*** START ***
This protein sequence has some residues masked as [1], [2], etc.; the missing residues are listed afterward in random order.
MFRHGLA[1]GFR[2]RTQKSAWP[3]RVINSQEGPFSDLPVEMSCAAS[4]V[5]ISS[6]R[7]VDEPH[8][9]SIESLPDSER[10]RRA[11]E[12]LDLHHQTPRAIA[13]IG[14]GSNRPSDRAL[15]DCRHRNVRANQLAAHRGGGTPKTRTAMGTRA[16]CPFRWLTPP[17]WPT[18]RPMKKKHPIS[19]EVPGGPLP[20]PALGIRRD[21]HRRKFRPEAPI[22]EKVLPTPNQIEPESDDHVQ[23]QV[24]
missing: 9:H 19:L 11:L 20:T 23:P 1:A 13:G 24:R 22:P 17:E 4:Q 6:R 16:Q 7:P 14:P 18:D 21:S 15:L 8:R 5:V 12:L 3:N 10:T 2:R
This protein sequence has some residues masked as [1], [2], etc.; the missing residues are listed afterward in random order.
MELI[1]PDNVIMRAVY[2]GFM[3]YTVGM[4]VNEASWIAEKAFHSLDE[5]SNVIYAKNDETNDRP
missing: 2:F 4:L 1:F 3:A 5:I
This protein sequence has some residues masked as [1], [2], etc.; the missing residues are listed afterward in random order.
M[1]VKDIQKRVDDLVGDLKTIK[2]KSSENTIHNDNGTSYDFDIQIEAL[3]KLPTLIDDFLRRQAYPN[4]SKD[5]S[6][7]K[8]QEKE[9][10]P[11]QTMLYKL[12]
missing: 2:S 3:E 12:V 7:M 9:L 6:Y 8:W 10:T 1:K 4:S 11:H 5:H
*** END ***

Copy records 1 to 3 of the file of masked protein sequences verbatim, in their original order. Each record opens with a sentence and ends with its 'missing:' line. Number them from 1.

This protein sequence has some residues masked as [1], [2], etc.; the missing residues are listed afterward in random order.
MFRHGLA[1]GFR[2]RTQKSAWP[3]RVINSQEGPFSDLPVEMSCAAS[4]V[5]ISS[6]R[7]VDEPH[8][9]SIESLPDSER[10]RRA[11]E[12]LDLHHQTPRAIA[13]IG[14]GSNRPSDRAL[15]DCRHRNVRANQLAAHRGGGTPKTRTAMGTRA[16]CPFRWLTPP[17]WPT[18]RPMKKKHPIS[19]EVPGGPLP[20]PALGIRRD[21]HRRKFRPEAPI[22]EKVLPTPNQIEPESDDHVQ[23]QV[24]
missing: 9:H 19:L 11:L 20:T 23:P 1:A 13:G 24:R 22:P 17:E 4:Q 6:R 16:Q 7:P 14:P 18:D 21:S 15:L 8:R 5:V 12:L 3:N 10:T 2:R
This protein sequence has some residues masked as [1], [2], etc.; the missing residues are listed afterward in random order.
MELI[1]PDNVIMRAVY[2]GFM[3]YTVGM[4]VNEASWIAEKAFHSLDE[5]SNVIYAKNDETNDRP
missing: 2:F 4:L 1:F 3:A 5:I
This protein sequence has some residues masked as [1], [2], etc.; the missing residues are listed afterward in random order.
M[1]VKDIQKRVDDLVGDLKTIK[2]KSSENTIHNDNGTSYDFDIQIEAL[3]KLPTLIDDFLRRQAYPN[4]SKD[5]S[6][7]K[8]QEKE[9][10]P[11]QTMLYKL[12]
missing: 2:S 3:E 12:V 7:M 9:L 6:Y 8:W 10:T 1:K 4:S 11:H 5:H